Behold: Carla Bruni on the cover of Vanity Fair’s September issue. Yeah, we’d say they deserve a gold star (or hundred) for best September cover “get” or whatever, and we’re severely jealous of cover-story writer Maureen Orth, whose piece has made us fall in love with Bruni more than we ever expected. Orth gets private girl time with Bruni in her house in Paris’ sixteenth arrondissement and in her official First Lady office. That’s right — not a flack in sight! In fact, when she’s waiting for Bruni at her office, the First Lady is finishing lunch with Sarah Brown when Sarko bursts in. When Bruni introduces him to Orth and he says, “I am happy like nev-air” (could you imagine?). But on the matter of our girl crush, here are eleven reasons ours is newly fiery.
1. Being an independent woman was a huge priority in her life long before Destiny’s Child wrote a song about it.
“I think it is a major duty for a woman to be independent.” She did not want to be like her grandmother, who was widowed at 34 and “never had another man.” She adds, “Independence was my obsession when I was 20. It was not making money; it was making my own money. Modeling meant I did not have to rely on my parents or a man.” … Modeling has a reputation for emptiness, but it’s not. It is certainly not German philosophy, but it was very instructive, because it was made up of real life. You travel, you are always alone, and you better be well grounded, because it’s easy to lose yourself.”
2. Karl Lagerfeld raves over her.
3. She helped Sarko shed his “le Président Bling-Bling” image and generally keeps him from embarrassing himself in public.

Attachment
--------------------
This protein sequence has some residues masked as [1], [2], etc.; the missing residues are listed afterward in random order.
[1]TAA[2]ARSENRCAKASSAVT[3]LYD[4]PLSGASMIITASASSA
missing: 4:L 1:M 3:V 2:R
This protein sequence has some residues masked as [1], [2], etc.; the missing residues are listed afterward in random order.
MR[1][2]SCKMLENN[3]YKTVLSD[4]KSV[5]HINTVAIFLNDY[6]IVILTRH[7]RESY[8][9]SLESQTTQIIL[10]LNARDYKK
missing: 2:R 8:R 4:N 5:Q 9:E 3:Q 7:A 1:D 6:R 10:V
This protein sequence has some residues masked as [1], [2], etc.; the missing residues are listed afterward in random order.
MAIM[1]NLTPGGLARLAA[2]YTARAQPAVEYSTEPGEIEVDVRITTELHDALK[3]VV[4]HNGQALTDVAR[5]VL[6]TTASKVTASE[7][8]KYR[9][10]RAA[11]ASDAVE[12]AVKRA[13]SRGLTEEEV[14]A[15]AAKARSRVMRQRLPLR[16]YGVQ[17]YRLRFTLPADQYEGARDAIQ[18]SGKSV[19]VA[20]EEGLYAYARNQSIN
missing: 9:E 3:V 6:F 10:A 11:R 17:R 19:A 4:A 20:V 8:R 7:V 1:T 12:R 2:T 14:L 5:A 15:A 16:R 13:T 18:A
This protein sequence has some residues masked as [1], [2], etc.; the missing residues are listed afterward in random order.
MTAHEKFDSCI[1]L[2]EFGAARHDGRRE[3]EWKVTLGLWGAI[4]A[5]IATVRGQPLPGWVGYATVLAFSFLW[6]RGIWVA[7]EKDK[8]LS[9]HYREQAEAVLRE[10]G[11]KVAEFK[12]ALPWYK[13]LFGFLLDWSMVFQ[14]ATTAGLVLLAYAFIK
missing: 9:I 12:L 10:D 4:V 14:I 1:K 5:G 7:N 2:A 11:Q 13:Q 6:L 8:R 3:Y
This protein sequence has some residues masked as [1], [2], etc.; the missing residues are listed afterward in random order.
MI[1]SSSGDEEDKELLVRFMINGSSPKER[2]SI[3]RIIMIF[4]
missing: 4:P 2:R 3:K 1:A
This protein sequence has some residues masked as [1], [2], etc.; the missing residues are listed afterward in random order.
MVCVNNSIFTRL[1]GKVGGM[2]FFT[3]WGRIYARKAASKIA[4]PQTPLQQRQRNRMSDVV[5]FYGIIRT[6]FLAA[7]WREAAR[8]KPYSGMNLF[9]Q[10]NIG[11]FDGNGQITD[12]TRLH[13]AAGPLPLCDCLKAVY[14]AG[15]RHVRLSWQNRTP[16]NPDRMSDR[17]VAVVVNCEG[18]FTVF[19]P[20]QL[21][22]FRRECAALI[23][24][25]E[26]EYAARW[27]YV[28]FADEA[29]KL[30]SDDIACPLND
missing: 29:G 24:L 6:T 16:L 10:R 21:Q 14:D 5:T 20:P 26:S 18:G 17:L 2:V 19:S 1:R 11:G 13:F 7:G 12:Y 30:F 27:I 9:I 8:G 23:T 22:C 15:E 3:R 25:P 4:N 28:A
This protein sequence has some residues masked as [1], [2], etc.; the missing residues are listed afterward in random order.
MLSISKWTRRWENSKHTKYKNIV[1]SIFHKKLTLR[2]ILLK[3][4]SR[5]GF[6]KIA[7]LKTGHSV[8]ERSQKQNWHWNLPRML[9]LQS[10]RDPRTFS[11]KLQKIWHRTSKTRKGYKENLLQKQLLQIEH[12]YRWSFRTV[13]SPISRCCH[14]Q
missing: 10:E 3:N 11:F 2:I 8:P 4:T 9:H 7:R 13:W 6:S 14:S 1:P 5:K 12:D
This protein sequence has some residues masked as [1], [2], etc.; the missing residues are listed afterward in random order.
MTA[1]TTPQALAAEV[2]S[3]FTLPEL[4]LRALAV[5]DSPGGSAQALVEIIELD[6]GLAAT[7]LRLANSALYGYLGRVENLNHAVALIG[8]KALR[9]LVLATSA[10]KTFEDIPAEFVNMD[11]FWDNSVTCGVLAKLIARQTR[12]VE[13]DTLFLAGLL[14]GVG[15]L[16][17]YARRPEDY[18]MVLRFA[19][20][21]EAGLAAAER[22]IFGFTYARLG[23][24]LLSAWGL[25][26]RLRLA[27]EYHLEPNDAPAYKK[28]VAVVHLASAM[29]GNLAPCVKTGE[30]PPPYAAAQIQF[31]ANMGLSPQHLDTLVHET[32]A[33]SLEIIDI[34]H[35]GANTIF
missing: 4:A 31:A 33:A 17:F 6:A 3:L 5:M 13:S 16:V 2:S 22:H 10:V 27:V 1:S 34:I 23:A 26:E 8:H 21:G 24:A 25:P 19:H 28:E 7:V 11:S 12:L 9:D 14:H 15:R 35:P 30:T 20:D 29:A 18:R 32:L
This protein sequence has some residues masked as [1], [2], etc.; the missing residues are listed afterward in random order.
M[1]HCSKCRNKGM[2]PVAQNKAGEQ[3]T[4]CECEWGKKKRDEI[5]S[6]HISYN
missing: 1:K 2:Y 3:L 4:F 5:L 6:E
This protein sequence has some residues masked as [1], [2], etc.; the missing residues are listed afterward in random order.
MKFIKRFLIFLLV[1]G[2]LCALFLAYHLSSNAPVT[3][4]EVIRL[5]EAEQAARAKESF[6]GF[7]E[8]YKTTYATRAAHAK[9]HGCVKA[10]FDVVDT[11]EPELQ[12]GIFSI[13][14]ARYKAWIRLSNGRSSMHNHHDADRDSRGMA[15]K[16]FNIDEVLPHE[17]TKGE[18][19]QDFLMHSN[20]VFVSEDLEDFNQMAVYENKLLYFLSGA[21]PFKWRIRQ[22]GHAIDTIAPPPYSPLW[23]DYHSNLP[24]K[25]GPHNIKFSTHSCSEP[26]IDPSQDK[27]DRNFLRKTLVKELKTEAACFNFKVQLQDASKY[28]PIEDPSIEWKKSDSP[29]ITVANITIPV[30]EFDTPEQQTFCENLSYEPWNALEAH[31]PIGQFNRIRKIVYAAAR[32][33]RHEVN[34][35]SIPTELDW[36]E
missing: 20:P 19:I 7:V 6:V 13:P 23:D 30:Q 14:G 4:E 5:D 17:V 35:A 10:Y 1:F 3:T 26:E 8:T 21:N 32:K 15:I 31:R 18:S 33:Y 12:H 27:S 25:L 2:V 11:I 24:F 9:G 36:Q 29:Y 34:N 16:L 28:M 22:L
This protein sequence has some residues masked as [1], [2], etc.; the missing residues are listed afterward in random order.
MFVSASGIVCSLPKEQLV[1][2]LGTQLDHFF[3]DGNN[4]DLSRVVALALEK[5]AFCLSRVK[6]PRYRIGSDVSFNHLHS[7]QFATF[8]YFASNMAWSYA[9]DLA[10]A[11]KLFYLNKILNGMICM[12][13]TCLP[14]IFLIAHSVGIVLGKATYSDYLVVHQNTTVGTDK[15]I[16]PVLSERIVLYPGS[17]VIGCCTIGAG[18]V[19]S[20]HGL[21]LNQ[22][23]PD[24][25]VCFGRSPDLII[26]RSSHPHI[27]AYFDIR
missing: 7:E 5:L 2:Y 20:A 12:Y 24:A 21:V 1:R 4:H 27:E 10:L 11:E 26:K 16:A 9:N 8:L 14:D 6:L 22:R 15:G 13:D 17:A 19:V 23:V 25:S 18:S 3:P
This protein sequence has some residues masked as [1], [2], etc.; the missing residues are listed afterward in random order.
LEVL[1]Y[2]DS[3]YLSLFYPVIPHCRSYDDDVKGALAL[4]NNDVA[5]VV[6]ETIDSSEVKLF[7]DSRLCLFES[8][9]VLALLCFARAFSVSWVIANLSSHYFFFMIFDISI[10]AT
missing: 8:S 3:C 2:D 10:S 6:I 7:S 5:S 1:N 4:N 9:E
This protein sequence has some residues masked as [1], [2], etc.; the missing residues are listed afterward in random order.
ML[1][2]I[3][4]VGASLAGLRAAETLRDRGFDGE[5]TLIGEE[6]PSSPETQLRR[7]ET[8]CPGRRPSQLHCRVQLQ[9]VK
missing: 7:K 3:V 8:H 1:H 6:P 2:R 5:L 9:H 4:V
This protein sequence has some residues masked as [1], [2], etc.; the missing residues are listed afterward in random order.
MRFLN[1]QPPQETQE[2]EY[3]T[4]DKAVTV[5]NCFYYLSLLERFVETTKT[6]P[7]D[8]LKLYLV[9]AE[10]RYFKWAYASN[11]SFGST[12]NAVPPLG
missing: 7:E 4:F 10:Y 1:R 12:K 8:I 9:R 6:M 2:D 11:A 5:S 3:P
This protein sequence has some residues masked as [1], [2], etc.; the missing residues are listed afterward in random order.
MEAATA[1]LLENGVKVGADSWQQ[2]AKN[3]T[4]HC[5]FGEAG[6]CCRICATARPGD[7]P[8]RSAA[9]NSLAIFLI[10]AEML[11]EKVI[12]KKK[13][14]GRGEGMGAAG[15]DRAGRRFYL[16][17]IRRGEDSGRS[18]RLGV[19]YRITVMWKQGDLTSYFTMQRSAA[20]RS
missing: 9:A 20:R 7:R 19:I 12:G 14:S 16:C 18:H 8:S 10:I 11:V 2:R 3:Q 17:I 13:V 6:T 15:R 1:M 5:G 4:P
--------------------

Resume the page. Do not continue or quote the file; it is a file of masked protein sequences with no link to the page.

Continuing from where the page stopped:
“The national conversation changed to the price of watches,” [Sarkozy’s political adviser Jean-Luc] Mano said. More than one person told me approvingly that Bruni has helped bring Sarkozy to his senses, citing the fact that she made him get rid of his big gold Rolex and replace it with a sleek Patek Philippe, and that he no longer creates a ruckus by jogging in the Bois de Boulogne, the public park on the western edge of Paris — not since it became clear that the French were horrified to see pictures of their president sweating. These days, Bruni runs with him on the gravel paths in the Élysée garden.
4. She has the foresight and wherewithal to save Sarko from himself. And denim.
“He never thought that our going to Egypt would make such a fuss. We took three days, and it lasted weeks and weeks [in the press]. It looks like we spent five weeks lying on the beach, and we spent two hours. And for one hour he talked with Bernard Kouchner, because they were working hard. I said, ‘Nicolas, it’s not fair that people think you don’t work just because you’ve been wearing jeans with me.’” Thereupon Carla, no slouch in the image department herself, decreed No More Jeans.
5. She would not get photographed serving meals to her man.
“…I would project myself more like Jackie Kennedy than, for instance, Madame de Gaulle, who would be much more like the classical French woman behind her husband. There is a great photograph of Madame de Gaulle serving soup to her husband. I do serve soup to my husband sometimes, but I wouldn’t get photographed that way.”
6. She picks her lovers and has no regrets.